Nick: One of the behind-the-scenes takeaways from this episode is that there’s some kind of noise highway between Providence, RI, and Tampa, FL. My friend Ren from Providence gave us the idea for the episode as he fondly looked back at a number of generator gigs he played in Tampa. When we got down there, everyone who’d been doing the generator gig thing for the last decade had either lived in Providence or was moving there soon. There’s a massive connection there. Perhaps due to convenient touring routes?
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3. Deep Black Sea

Nick: I didn’t know I was so susceptible to seasickness, I found out pretty quickly on this cruise ship. I also am not a huge fan of metal so 72 straight hours of it was kind of rough. The only place I could escape the metal was in our tiny little cabin. I do like black metal though, and there was a black metal band called Inquisition on the cruise, so we made sure to catch them twice. This episode felt strange in that we had to sign up and schedule media time with the various performers, as there were like 200 various metal/culture media outlets on board. We’re used to spending time with our subjects and getting to know them as people before we introduce them as characters. It’s important for us all to be comfortable with the project in order to produce our best work collectively; this is probably our only episode in which none of the subjects likely have even seen the project, or would remember us.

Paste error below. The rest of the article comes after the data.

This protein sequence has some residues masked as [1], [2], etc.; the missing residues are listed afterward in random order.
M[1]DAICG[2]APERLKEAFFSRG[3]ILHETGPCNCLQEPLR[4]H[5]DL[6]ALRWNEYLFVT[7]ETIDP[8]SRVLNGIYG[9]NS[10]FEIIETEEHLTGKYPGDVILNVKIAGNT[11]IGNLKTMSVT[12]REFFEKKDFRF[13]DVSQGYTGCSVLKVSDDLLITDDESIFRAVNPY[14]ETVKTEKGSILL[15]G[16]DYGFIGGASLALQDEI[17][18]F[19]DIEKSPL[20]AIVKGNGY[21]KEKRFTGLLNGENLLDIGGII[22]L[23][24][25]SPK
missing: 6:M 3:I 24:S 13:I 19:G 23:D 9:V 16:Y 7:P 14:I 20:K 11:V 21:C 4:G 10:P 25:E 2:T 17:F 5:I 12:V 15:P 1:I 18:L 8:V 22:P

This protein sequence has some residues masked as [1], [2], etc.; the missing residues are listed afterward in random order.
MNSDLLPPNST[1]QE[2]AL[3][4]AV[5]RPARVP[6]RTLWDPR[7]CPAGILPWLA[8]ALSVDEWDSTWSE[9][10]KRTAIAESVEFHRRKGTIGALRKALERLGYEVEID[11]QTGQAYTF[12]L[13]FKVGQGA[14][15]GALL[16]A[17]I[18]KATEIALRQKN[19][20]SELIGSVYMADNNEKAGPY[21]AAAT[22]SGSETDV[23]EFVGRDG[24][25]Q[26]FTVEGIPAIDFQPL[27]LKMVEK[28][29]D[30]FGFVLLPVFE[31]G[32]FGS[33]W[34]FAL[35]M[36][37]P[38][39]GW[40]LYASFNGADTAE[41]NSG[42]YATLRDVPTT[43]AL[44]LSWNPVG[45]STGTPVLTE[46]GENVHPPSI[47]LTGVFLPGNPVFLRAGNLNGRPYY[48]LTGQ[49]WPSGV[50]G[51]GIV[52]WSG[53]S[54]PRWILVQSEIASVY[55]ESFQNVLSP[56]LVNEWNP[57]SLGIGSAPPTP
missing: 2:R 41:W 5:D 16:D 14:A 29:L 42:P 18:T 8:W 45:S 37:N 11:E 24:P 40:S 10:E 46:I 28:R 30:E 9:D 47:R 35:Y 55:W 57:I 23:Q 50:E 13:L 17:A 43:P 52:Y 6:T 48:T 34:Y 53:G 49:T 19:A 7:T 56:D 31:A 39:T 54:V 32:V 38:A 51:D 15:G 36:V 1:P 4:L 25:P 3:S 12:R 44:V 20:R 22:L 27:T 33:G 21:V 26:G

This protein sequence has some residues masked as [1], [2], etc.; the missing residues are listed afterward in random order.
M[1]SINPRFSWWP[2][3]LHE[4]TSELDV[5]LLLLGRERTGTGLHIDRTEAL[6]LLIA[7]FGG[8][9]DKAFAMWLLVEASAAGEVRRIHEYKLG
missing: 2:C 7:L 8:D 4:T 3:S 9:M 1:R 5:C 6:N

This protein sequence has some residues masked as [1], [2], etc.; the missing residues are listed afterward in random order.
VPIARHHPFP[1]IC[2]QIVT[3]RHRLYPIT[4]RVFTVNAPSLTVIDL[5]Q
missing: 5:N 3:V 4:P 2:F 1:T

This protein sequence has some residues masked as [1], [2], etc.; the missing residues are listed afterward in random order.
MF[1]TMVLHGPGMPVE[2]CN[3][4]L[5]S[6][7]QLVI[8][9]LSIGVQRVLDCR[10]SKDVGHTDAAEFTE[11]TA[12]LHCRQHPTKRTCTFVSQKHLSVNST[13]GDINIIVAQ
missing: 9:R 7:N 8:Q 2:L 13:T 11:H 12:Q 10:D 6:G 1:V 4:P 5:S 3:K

Jacob: It's true, the production was probably one of the most impersonal. Partially that was because there was so much to cover. Visually, being on a heavy metal cruise in the Caribbean is like being a kid in a candy shop. There was so much I wanted to shoot, so many people for us to interview. This actually turned out to be one of my favorite episodes, in retrospect. It captures the feeling of the cruise quietly, without much interview, and I think it reveals something about heavy metal that the audience wouldn't have thought about before. It's not about aggression or anger as much as it is about community and a kind of collective catharsis. A very healthy situation, I think.

4. Chief’s Funeral

Jacob: In 2011 I was living in a small village called Fuo in northern Ghana as a filmmaker for an NGO. Fuo was made almost entirely of subsistence farmers. They had little plots where they would grow yams, rice, and other staples. One afternoon a man named Jalil knocked on my door. He had seen me around with a camera and we were friends. He told me there would be a gigantic three-day party as a funeral to the chief of Fuo and said I should come film it. I immediately picked up my camera and walked over. Almost nobody spoke English so there was no one to explain to me what was happening. I just filmed everything that was interesting to me. A few years later, when we started Far Off Sounds, I thought that footage could make a good episode.

5. Orkes Keroncong Tugu